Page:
From the moment RoseMarie Terenzio unleashed her Italian temper on the entitled nuisance commandeering her office in a downtown New York PR firm, an unlikely friendship bloomed between the blue-collar girl from the Bronx and John F. Kennedy Jr.
Many books have sought to capture John F. Kennedy Jr.’s life. None has been as intimate or as honest as Fairy Tale Interrupted. Recalling the adventure of working as his executive assistant for five years, RoseMarie portrays the man behind the icon—patient, protective, surprisingly goofy, occasionally thoughtless and self-involved, yet capable of extraordinary generosity and kindness. She reveals how he dealt with dating, politics, and the paparazzi, and describes life behind the scenes at George magazine. Captured here are her memories of Carolyn Bessette, how she orchestrated the ultra-secretive planning of John and Carolyn’s wedding on Cumberland Island—and the heartbreak of their deaths on July 16, 1999, after which RoseMarie’s whole world came crashing down around her. Only now does she feel she can tell her story in a book that stands as “a fitting personal tribute to a unique boss . . . deliriously fun and entertaining” (Kirkus Reviews).
“A window into the time a president’s son tried to make it in New York publishing, in the final giddy years before the Internet changed everything.”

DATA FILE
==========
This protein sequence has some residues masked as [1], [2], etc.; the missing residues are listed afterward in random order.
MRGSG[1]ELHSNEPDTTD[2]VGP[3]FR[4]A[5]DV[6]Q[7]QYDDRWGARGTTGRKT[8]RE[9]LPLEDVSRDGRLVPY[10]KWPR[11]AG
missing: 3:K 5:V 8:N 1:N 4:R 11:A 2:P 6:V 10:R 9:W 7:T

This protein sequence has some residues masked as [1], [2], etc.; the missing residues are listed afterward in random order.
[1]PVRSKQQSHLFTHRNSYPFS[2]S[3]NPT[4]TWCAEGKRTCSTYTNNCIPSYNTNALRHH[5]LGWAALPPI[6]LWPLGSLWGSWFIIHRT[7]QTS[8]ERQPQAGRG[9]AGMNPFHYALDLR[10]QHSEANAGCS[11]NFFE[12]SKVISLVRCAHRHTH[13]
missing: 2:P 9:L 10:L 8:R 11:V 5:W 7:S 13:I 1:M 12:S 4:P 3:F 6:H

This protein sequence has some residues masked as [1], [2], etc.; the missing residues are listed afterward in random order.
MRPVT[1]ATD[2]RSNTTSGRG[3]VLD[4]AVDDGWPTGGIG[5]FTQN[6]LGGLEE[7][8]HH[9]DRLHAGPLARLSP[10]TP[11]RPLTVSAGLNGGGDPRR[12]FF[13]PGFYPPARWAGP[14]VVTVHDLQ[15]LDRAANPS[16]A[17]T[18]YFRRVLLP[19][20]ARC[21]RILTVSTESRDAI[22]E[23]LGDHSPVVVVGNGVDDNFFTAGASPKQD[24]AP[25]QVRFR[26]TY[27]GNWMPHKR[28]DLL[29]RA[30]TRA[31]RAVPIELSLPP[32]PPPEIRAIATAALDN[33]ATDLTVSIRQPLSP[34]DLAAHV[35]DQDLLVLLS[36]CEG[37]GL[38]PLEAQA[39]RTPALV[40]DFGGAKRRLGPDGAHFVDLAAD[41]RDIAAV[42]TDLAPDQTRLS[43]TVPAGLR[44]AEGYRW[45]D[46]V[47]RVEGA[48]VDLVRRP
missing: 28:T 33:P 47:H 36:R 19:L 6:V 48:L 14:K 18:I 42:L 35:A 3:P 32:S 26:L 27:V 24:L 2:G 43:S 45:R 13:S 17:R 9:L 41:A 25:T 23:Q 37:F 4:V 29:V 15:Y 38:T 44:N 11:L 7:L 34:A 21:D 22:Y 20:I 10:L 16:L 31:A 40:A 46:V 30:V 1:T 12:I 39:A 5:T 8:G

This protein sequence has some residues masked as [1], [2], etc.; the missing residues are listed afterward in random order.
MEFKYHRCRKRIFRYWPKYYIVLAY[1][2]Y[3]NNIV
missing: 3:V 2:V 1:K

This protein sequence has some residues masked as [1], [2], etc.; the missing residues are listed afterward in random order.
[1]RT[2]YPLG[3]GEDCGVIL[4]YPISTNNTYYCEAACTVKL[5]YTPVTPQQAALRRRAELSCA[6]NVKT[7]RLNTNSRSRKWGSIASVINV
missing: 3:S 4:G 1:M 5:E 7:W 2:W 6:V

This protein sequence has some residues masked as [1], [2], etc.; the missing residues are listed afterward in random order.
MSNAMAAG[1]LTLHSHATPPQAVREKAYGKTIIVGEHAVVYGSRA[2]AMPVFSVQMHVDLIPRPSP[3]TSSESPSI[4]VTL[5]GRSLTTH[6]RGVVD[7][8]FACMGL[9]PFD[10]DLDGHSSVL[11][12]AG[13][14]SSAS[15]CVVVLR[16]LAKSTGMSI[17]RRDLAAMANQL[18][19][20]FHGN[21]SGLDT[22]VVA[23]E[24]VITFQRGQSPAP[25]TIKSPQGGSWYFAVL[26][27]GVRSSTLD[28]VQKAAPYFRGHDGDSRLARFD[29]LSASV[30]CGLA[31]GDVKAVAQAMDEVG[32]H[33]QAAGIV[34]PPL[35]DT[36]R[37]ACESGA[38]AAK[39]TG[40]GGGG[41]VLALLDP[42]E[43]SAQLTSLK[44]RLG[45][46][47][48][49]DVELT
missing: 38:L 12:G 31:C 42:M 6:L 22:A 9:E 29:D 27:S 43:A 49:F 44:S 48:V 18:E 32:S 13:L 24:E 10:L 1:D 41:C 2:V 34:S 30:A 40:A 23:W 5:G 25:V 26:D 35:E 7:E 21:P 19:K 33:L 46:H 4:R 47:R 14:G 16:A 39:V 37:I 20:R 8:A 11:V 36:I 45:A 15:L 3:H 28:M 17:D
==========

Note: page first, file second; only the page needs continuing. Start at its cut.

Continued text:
—The Washington Post
“Terenzio doesn’t dwell any longer than necessary on Kennedy’s death . . . but she was in his apartment that night and has a story to tell.”
—The Boston Globe
“Amazing revelations. . . . Working Girl meets What Remains in this behind-the-scenes story.”
“No one is better at observing the affairs of a magazine than the boss’s assistant: with sprezzatura to spare, Terenzio delivers tantalizing accounts of staff cattiness and celebrity dealings. . . . A case study of the fascinating relationship between the often unsentimental executive who requests the impossible and the loyal, fiercely protective assistant.”
“Candid. . . . Terenzio deftly reconstructs the wonderfully addictive yet strange and high-pressure world in which she worked. . . . She chronicles her time with Kennedy within the glorious but often brutal bubble that encircled his world, and what he taught her about living.”
“A memoir of the late nineties, and an era gone by. . . . A suitably emotional ending, an up-close-and-personal account.”
“Fairy Tale Interrupted joins a long list of books about one of America’s most tragic families. It’s probably one of the most personal and heartfelt narratives. . . . It makes Kennedy more human and shows a lovable side that should be regarded as sweet tribute to his memory.”